A Most Amazing Scene of Wonders

A Most Amazing Scene of Wonders Electricity and Enlightenment in Early America

Hardback (29 Sep 2006)

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Synopsis

Benjamin Franklin's invention of the lightning rod is the founding fable of American science, but Franklin was only one of many early Americans fascinated by electricity. As a dramatically new physical experience, electricity amazed those who dared to tame the lightning and set it coursing through their own bodies. Thanks to its technological and medical utility, but also its surprising ability to defy rational experimental mastery, electricity was a powerful experience of enlightenment, at once social, intellectual, and spiritual.

In this compelling book, James Delbourgo moves beyond Franklin to trace the path of electricity through early American culture, exploring how the relationship between human, natural, and divine powers was understood in the eighteenth century. By examining the lives and visions of natural philosophers, spectacular showmen, religious preachers, and medical therapists, he shows how electrical experiences of wonder, terror, and awe were connected to a broad array of cultural concerns that defined the American Enlightenment. The history of lightning rods, electrical demonstrations, electric eels, and medical electricity reveals how early American science, medicine, and technology were shaped by a culture of commercial performance, evangelical religion, and republican politics from mid-century to the early republic.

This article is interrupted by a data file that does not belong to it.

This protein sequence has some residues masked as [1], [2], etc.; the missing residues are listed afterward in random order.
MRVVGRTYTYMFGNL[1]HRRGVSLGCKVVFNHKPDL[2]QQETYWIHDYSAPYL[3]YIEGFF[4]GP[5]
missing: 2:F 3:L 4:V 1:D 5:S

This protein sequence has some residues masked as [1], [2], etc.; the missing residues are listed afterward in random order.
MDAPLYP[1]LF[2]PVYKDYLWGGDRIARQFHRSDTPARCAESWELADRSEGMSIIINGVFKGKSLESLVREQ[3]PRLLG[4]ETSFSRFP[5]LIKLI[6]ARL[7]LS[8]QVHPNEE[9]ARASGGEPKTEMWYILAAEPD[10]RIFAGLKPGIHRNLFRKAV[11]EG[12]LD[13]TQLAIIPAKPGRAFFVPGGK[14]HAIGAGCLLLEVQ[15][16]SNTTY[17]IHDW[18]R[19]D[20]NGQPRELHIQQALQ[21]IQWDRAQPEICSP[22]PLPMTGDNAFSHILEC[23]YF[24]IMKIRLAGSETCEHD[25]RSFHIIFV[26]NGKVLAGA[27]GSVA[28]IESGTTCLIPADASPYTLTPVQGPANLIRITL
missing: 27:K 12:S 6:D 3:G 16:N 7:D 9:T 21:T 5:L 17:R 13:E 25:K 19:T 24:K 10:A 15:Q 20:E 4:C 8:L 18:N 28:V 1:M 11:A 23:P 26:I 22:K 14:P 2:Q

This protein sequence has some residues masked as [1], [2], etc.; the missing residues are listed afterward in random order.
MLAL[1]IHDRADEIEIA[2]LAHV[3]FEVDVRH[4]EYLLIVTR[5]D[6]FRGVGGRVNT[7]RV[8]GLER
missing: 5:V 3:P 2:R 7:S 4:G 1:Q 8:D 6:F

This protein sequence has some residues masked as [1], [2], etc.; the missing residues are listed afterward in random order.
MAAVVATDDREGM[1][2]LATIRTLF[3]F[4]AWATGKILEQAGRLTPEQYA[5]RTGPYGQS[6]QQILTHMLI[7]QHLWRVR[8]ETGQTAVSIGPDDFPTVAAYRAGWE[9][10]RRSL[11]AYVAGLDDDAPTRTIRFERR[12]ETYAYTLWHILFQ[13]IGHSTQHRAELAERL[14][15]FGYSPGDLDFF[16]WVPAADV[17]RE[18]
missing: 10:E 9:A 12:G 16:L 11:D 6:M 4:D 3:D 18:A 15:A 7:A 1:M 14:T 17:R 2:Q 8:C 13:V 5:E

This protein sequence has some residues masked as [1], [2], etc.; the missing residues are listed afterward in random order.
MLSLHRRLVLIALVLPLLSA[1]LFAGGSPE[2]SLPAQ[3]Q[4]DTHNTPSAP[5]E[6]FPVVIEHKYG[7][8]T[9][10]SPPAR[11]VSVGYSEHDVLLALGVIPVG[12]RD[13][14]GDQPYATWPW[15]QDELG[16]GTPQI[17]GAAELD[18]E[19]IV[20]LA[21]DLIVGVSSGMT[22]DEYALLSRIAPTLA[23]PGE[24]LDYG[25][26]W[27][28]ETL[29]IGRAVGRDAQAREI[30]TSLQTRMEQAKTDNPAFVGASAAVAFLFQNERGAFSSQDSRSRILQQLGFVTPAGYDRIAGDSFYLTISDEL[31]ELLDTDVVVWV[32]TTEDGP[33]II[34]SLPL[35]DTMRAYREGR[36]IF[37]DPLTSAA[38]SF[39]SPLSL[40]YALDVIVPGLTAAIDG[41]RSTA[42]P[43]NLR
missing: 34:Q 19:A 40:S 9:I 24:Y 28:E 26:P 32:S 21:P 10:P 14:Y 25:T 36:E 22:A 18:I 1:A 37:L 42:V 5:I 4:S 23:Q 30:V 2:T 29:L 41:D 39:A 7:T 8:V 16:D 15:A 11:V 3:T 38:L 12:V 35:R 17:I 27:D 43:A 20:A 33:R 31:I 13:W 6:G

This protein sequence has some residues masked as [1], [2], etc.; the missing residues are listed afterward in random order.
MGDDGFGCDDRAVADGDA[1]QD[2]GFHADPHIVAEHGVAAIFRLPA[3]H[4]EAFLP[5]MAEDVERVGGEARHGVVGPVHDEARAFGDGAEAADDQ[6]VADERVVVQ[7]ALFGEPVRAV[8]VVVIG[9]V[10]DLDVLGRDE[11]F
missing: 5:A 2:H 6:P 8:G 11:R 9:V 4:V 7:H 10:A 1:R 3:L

The first book to situate early American experimental science in the context of a transatlantic public sphere, A Most Amazing Scene of Wonders offers a captivating view of the origins of American science and the cultural meaning of the American Enlightenment. In a story of shocks and sparks from New England to the Caribbean, Delbourgo brilliantly illuminates a revolutionary New World of wonder.

About the Publisher

Harvard University Press

Harvard University Press

Founded in 1913, Harvard University Press is the publisher of such classic works as John Rawls’s A Theory of Justice, E. O. Wilson’s On Human Nature, and Helen Vendler’s Dickinson. The Press continues to be a leading publisher of convergent works in the sciences, humanities, and social sciences, while also taking bold steps in exciting new directions, from innovative partnerships, to a diverse translation program, to an expanded commitment to facilitating scholarly conversation around the globe.

Book information

ISBN: 9780674022997
Publisher: Harvard
Imprint: Harvard University Press
Pub date:
DEWEY: 303.483097309033
DEWEY edition: 22
Language: English
Number of pages: 367
Weight: 578g
Height: 217mm
Width: 149mm
Spine width: 33mm